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Posted by Christine Overby on April 24, 2012
Adopting a social mindset requires a change in culture. Tough to accomplish. Now layer on top the added complexities of a B2B sales cycle, strict industry regulations, and dozens of regional markets. Welcome to the world of Clive Roach, Social Media Strategist at Philips Healthcare and keynote at our upcoming Forrester Interactive Marketing summit in London on May 23. Clive has managed through these complexities to create successful B2B influence marketing programs in customer communities like Philips NetForum and public communities like LinkedIn. I recently caught up with Clive to learn more about how he did it. I hope to see you in London where Clive will share the full story!
CO: What’s unique about nurturing influencers in a B2B environment?
CR: Building relationships is the key aspect of nurturing influencers in a B2B environment. In many B2B industries the sales cycle can be quite long, and much longer than in B2C situations. It is important to work towards long lasting relationships, where you can learn about the needs and interests of the influencers that you have identified and that you supply them with information and continue to have dialogue that is useful to them. In that way both parties have a win-win outcome. It is also possible to find out the channels within which they are most effective.
CO: You gained the buy-in of Philips board on your social media strategy proposal. What tips would you give to others to gain the support of the C-suite?
CR: My advice would be to position social media as an interactive marketing channel and not as a geeky new thing that the IT department is testing out. Select an important business objective and carefully develop a strategy that will clearly demonstrate the huge impact that is available. In the past, I successfully used Twitter and Linkedin to demonstrate how sales leads could be gained. Start small. Plan a concept that would work at a country or regional level, and that has business objectives and processes defined and well documented. Naturally, the success metrics should be aligned with the objectives. Early successes will then become the proof points that bring C-suite approval to allow deployment to other areas that will bring in investment to expand.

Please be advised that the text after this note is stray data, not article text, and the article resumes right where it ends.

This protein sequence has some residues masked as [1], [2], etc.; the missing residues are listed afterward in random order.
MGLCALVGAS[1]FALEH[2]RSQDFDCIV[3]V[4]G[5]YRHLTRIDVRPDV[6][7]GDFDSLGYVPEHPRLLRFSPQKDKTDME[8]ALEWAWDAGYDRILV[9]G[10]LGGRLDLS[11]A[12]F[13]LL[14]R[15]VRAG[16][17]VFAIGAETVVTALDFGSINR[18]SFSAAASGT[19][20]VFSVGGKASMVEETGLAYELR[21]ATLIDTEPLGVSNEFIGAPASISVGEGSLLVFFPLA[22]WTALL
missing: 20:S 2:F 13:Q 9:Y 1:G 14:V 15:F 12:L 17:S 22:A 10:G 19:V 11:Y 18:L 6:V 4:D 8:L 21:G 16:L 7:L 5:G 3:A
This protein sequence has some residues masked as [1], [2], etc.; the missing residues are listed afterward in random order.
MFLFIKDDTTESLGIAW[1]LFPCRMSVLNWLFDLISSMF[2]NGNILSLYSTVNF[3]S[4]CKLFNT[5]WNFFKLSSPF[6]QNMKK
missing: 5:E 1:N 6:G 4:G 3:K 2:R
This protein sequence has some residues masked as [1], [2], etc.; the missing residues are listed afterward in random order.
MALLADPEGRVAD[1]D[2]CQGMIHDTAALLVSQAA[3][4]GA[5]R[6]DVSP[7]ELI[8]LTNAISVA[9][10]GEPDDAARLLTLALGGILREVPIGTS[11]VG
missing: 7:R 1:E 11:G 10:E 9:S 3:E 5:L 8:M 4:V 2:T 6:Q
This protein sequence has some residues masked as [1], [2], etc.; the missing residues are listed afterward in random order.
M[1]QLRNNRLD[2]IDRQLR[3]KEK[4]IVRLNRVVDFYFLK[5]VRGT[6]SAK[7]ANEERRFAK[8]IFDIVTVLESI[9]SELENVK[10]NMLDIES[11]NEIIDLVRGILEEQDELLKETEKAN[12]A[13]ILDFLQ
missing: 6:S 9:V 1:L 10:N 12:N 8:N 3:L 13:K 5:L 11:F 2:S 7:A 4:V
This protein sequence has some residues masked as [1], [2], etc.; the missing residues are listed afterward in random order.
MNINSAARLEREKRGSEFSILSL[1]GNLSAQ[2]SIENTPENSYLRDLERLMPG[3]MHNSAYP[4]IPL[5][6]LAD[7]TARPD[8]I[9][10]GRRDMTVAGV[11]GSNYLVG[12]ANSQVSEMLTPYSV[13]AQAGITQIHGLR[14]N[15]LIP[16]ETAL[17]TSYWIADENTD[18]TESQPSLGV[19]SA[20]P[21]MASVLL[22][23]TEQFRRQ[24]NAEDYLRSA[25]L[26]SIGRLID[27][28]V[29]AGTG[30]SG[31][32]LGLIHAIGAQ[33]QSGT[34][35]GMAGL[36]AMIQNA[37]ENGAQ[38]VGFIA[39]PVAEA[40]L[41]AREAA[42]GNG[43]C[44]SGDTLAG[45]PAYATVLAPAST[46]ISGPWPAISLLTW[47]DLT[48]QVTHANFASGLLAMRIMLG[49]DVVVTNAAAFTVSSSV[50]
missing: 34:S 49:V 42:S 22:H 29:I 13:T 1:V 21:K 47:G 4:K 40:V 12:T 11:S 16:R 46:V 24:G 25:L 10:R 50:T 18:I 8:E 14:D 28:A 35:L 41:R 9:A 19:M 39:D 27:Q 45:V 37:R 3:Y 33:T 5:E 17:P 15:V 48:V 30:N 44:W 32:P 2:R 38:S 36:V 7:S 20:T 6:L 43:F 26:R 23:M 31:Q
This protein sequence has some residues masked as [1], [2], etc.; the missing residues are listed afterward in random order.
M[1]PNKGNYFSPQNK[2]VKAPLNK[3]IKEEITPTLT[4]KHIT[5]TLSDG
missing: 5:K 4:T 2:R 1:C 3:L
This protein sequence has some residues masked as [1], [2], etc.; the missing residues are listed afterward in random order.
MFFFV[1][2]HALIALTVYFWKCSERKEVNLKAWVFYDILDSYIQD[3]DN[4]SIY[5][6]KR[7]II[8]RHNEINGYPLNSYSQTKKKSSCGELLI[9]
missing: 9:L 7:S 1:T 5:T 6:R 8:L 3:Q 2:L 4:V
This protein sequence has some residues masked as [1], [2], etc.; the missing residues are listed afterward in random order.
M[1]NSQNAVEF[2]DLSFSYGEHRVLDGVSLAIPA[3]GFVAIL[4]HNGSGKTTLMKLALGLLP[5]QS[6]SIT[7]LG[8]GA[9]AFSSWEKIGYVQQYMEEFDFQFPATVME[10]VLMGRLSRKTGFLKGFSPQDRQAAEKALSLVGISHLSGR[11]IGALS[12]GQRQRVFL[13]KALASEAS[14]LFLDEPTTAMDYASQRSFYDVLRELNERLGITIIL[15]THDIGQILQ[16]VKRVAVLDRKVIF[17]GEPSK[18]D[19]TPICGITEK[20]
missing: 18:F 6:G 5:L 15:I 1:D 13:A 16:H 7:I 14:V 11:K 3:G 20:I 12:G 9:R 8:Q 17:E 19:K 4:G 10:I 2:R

“The goal is not to be great at Social Media. The goal is to be good or better at business because of Social Media”
CO: What are the special considerations that you made when implementing social programs in the healthcare space?
CR: Philips already had the basic building blocks in place. We had a social media policy, a strategy framework, a cross functional team to share early success and lessons learnt across the company, and we had carried out many benchmarking exercises. The next key component specifically for Philips Healthcare was to create a social media guideline for our legal and regulatory compliance. I chaired that group for several months. This was an important step for Philips Healthcare because we operate in a regulated industry.
CO: What must marketers keep in mind when they localize their social programs?
CR: Within Philips Healthcare, local social media programs must show that they have used our internal strategy framework to ensure that they have chosen the right objectives with aligned metrics. They should also have editorial content planned and be targeting the most appropriate channels. In addition, local programs must conform to the company branding and naming guidelines and have budget available. However, from experience, resource management is the area that must be carefully assessed. Resources are often less available at a local level, and this is where extra vigilance is needed.
CO: We’ve found that, generally, a growing number of people believe the time they spend on social platforms is wasted. How do you ensure that Philips’ social programs continue to offer value in return for people’s time?
CR: I used to hear this said a lot when I first moved fully into Social Media. It is important to treat social media with the respect it deserves in 2012. In 2009 there were many examples of companies just diving in and after a short while often walking away when the initiative failed because there was no planning and no business objectives set. That was three years ago. Now companies must plan to integrate social media into its digital marketing eco-system and tie it in with offline activities where there are business goals to be met.
My advice is to always develop social media metrics that show results aligned with your objectives, which in turn should be aligned with the relevant targets of your organization. Throw in some competitor benchmarks as well, and you cannot go wrong with that approach. In Philips Healthcare I created dashboards for all our leading social media channels. The metrics range from Purchase consideration, NPS, influence and Top of mind awareness for Philips to more operational metrics like effective reach, subscriber numbers and video views. I can show success because as we have reached targets and thus showed that social media was a good investment. We also celebrate our success and share that good news internally within Philips, especially using our internal enterprise social media application.
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